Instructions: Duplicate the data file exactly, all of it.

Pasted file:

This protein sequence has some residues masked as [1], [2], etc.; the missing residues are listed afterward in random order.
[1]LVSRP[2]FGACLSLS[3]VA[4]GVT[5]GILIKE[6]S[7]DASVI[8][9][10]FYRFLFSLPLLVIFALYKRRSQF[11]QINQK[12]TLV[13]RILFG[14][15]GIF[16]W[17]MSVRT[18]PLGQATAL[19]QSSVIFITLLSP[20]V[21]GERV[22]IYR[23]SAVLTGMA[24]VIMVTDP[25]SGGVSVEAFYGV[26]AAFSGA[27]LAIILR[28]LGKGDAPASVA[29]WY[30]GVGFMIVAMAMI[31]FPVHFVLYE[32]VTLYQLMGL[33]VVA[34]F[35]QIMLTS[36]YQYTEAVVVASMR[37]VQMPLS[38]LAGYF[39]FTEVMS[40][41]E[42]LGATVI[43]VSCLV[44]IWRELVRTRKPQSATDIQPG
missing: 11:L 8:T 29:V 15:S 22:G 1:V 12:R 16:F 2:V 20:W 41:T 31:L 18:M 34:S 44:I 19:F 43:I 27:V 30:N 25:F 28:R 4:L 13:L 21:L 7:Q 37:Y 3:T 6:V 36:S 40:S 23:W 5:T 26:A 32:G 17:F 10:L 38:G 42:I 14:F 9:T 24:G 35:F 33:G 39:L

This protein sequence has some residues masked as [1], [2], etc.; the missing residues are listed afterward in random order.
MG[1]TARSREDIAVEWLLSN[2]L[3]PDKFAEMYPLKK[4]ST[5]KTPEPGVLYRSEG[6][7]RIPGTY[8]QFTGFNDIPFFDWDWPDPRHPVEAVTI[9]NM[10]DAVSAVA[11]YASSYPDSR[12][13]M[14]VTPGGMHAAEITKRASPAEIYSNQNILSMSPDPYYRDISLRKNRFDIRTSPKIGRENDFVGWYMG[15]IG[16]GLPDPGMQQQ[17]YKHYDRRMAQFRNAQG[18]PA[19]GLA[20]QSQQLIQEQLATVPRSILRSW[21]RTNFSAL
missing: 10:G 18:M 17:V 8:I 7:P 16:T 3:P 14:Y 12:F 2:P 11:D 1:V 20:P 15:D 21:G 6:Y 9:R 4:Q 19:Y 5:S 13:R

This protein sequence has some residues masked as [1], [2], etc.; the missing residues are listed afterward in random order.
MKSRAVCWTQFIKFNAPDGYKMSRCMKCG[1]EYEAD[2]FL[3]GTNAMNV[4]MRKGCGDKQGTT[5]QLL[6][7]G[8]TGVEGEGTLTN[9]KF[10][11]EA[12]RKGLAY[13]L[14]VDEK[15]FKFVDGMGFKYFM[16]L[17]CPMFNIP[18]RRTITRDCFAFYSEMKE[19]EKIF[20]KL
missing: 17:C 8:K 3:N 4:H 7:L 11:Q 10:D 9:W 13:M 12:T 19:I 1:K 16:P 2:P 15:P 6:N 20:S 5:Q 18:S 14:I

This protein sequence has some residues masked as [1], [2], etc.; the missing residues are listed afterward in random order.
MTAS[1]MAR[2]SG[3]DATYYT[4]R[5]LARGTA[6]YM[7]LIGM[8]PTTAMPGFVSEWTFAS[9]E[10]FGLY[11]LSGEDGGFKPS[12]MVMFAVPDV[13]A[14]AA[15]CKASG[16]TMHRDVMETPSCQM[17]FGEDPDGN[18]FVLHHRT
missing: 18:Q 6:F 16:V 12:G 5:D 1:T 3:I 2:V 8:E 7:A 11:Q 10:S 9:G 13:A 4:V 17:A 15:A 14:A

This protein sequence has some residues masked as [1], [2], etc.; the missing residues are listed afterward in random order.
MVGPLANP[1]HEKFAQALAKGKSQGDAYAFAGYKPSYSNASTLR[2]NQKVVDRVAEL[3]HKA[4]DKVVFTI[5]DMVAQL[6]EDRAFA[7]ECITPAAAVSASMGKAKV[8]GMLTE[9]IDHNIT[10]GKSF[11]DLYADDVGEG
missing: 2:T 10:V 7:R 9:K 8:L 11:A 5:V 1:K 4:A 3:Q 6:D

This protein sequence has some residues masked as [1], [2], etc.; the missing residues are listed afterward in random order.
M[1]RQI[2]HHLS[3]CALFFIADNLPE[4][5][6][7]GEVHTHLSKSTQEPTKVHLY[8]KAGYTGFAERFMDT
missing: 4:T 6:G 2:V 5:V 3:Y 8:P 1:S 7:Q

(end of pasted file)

This protein sequence has some residues masked as [1], [2], etc.; the missing residues are listed afterward in random order.
[1]LVSRP[2]FGACLSLS[3]VA[4]GVT[5]GILIKE[6]S[7]DASVI[8][9][10]FYRFLFSLPLLVIFALYKRRSQF[11]QINQK[12]TLV[13]RILFG[14][15]GIF[16]W[17]MSVRT[18]PLGQATAL[19]QSSVIFITLLSP[20]V[21]GERV[22]IYR[23]SAVLTGMA[24]VIMVTDP[25]SGGVSVEAFYGV[26]AAFSGA[27]LAIILR[28]LGKGDAPASVA[29]WY[30]GVGFMIVAMAMI[31]FPVHFVLYE[32]VTLYQLMGL[33]VVA[34]F[35]QIMLTS[36]YQYTEAVVVASMR[37]VQMPLS[38]LAGYF[39]FTEVMS[40][41]E[42]LGATVI[43]VSCLV[44]IWRELVRTRKPQSATDIQPG
missing: 11:L 8:T 29:V 15:S 22:G 1:V 12:R 16:F 2:V 20:W 41:T 31:L 18:M 34:S 44:I 19:F 43:I 27:V 30:N 25:F 28:R 4:L 13:L 21:L 7:Q 37:Y 3:T 6:V 36:S 40:S 23:W 5:T 26:A 32:G 17:F 10:L 38:G 42:I 14:F 9:T 24:G 35:F 33:G 39:L

This protein sequence has some residues masked as [1], [2], etc.; the missing residues are listed afterward in random order.
MG[1]TARSREDIAVEWLLSN[2]L[3]PDKFAEMYPLKK[4]ST[5]KTPEPGVLYRSEG[6][7]RIPGTY[8]QFTGFNDIPFFDWDWPDPRHPVEAVTI[9]NM[10]DAVSAVA[11]YASSYPDSR[12][13]M[14]VTPGGMHAAEITKRASPAEIYSNQNILSMSPDPYYRDISLRKNRFDIRTSPKIGRENDFVGWYMG[15]IG[16]GLPDPGMQQQ[17]YKHYDRRMAQFRNAQG[18]PA[19]GLA[20]QSQQLIQEQLATVPRSILRSW[21]RTNFSAL
missing: 10:G 18:M 17:V 8:I 7:P 16:T 3:P 14:Y 12:F 2:P 11:D 1:V 20:P 15:D 21:G 6:Y 9:R 4:Q 19:Y 5:S 13:R

This protein sequence has some residues masked as [1], [2], etc.; the missing residues are listed afterward in random order.
MKSRAVCWTQFIKFNAPDGYKMSRCMKCG[1]EYEAD[2]FL[3]GTNAMNV[4]MRKGCGDKQGTT[5]QLL[6][7]G[8]TGVEGEGTLTN[9]KF[10][11]EA[12]RKGLAY[13]L[14]VDEK[15]FKFVDGMGFKYFM[16]L[17]CPMFNIP[18]RRTITRDCFAFYSEMKE[19]EKIF[20]KL
missing: 17:C 8:K 3:N 4:H 7:L 11:Q 10:D 9:W 13:M 12:T 19:I 1:K 16:P 2:P 15:P 6:N 20:S 5:Q 18:S 14:I

This protein sequence has some residues masked as [1], [2], etc.; the missing residues are listed afterward in random order.
MTAS[1]MAR[2]SG[3]DATYYT[4]R[5]LARGTA[6]YM[7]LIGM[8]PTTAMPGFVSEWTFAS[9]E[10]FGLY[11]LSGEDGGFKPS[12]MVMFAVPDV[13]A[14]AA[15]CKASG[16]TMHRDVMETPSCQM[17]FGEDPDGN[18]FVLHHRT
missing: 18:Q 6:F 16:V 12:G 5:D 1:T 3:I 2:V 8:E 7:A 11:Q 10:S 9:G 13:A 4:V 17:A 15:A 14:A

This protein sequence has some residues masked as [1], [2], etc.; the missing residues are listed afterward in random order.
MVGPLANP[1]HEKFAQALAKGKSQGDAYAFAGYKPSYSNASTLR[2]NQKVVDRVAEL[3]HKA[4]DKVVFTI[5]DMVAQL[6]EDRAFA[7]ECITPAAAVSASMGKAKV[8]GMLTE[9]IDHNIT[10]GKSF[11]DLYADDVGEG
missing: 2:T 10:V 7:R 9:K 8:L 11:A 5:V 1:K 4:A 3:Q 6:D

This protein sequence has some residues masked as [1], [2], etc.; the missing residues are listed afterward in random order.
M[1]RQI[2]HHLS[3]CALFFIADNLPE[4][5][6][7]GEVHTHLSKSTQEPTKVHLY[8]KAGYTGFAERFMDT
missing: 4:T 6:G 2:V 5:V 3:Y 8:P 1:S 7:Q